- Consider installing gravel at the base of your ditch so that the pipe can sit on a solid base.
- Lay your corrugated pipe at your desired length away from your home.
- Cover and fill with dirt, and replace sod back on top of the dirt.
- Dispose of extra dirt in a garden or elsewhere.
5. Use a rain barrel
Have you ever seen a rain barrel?
Not only can a rain barrel help you with your drainage system, but it can also collect rainwater to use for your garden and yard. Purchase a rain barrel online at a store like Tractor Supply, then install it by cutting or removing a section of your downspout.
The challenging part of tall this will be getting your downspout to the proper length, which might require some expert help or at the very least, a hand saw that can cut aluminum.
6. Install river rock to create a drainage system
One of the best gutter downspout solutions is installing a rock gutter system that collects water, prevents erosion, and utilizes the water effectively. This solution can be simple to install like in the photo above or can be a large hardscape style project.
Think of rocks as a permanent solution to a splash block that can also add curb appeal. You can go all out or simply use a few bags of rock from a hardware store like in the photo above. Water damage no more!
7. French drains
French drains are certainly a more complex solution to your gutter drainage issues, but they work well when installed properly. A french drain is a drainage system that can prevent laying water by creating an underground gutter drainage system. The drain consists of piping, gravel, and soil and, when properly installed, is very effective. Of all the solutions on this list, a French drain and the next one are perhaps the most complex and more extensive in scale.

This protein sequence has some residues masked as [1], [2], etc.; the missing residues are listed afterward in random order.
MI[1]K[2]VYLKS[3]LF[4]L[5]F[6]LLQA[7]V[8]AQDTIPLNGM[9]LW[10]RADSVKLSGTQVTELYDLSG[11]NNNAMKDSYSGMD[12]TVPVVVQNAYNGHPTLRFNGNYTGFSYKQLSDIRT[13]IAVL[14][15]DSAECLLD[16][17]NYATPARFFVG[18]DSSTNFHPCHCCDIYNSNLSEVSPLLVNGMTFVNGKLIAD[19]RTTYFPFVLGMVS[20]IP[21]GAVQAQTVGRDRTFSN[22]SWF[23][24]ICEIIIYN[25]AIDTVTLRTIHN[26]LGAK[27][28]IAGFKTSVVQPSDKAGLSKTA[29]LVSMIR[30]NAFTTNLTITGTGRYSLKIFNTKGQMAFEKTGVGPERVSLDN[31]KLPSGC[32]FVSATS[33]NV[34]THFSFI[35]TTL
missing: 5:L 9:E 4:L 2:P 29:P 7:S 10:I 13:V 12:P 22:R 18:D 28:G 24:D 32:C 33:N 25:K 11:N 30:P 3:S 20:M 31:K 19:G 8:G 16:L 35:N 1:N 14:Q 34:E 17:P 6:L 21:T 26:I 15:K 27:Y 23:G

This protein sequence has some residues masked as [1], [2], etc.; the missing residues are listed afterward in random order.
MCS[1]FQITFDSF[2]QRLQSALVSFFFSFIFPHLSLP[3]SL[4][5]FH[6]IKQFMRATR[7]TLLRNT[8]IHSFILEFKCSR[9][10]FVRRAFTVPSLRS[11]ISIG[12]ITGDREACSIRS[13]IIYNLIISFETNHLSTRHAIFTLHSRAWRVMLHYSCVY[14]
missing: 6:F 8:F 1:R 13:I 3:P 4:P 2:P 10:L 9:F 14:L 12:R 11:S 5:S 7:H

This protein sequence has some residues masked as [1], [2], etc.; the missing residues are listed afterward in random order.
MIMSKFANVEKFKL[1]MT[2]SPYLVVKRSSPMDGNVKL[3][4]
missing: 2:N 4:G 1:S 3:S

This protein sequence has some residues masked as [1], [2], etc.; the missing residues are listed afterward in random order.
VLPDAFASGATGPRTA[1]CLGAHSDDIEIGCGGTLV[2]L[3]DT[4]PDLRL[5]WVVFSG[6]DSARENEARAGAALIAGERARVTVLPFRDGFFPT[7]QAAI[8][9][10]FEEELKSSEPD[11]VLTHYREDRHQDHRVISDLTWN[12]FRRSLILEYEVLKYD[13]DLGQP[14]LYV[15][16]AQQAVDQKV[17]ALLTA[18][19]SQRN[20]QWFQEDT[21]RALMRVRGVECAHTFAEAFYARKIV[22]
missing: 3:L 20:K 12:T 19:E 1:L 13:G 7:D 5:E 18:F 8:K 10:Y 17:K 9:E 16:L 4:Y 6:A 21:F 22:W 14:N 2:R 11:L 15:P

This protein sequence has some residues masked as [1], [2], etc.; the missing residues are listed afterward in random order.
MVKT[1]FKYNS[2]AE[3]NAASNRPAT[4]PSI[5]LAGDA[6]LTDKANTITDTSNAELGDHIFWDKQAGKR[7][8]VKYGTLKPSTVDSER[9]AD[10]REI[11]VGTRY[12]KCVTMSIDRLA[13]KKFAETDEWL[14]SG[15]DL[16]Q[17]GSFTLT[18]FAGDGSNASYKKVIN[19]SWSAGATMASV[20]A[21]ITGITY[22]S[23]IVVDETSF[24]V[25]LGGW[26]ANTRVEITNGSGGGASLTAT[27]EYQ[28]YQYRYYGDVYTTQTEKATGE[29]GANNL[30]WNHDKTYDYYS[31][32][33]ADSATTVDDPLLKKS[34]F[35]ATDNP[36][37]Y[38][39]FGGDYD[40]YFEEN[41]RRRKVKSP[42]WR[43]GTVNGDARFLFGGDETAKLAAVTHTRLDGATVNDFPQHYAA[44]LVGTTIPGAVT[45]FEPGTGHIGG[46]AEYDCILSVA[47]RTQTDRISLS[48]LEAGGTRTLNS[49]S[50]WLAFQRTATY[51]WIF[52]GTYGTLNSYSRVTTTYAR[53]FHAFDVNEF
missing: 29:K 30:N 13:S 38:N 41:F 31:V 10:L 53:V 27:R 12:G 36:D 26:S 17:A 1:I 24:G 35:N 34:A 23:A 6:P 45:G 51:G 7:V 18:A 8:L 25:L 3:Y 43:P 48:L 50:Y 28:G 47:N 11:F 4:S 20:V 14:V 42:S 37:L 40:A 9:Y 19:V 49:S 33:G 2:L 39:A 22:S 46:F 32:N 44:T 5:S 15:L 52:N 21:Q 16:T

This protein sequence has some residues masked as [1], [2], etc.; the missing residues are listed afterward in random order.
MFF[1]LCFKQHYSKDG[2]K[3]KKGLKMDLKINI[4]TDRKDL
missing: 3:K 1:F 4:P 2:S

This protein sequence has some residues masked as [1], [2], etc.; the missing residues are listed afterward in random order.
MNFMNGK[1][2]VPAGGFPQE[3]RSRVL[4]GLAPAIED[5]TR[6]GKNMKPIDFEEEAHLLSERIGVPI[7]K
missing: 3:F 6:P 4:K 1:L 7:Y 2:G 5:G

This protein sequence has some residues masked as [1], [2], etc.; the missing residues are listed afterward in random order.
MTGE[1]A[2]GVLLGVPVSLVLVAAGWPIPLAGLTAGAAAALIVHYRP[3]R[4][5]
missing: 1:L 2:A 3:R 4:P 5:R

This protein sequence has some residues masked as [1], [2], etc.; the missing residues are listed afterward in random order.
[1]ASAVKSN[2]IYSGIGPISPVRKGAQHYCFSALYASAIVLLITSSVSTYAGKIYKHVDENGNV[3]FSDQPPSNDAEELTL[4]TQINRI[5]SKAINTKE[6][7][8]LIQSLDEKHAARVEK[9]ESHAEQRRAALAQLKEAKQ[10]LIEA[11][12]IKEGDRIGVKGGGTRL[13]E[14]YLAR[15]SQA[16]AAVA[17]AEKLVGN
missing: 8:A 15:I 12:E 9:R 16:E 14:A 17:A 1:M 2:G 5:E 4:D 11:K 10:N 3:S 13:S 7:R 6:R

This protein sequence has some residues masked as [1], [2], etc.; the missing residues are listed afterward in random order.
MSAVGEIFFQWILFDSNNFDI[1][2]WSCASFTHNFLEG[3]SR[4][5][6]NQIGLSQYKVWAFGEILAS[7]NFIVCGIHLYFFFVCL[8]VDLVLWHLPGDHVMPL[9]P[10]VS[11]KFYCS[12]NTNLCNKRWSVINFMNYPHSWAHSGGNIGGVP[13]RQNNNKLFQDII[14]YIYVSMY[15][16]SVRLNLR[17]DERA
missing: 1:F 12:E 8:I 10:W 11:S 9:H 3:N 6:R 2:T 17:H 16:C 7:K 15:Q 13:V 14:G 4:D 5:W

8. Fill low spots and fix the yard slope
If you don’t want to install an underground drainage pipe, another solution is to simply fix the slope of your yard so your gutters drain properly. Depending on where rainwater flows in your yard and how much of a slope you have to fix, this type of solution can range from easy to extremely hard.
Another way to get rid of standing water after heavy rains is to fill in low spots with dirt or use one of the solutions from above.
9. Extend your downspouts
A really easy way to prevent water from pooling around your home is to use a downspout extender. These can easily be purchased online or at a hardware store and will extend your downspout into an area where your water can drain properly.
Rainwater can be very powerful and, without proper drainage, can lead to many issues like erosion or foundation issues. Downspout extenders are easy to install and cheap to purchase, making them one of the top rainwater drainage quick fixes!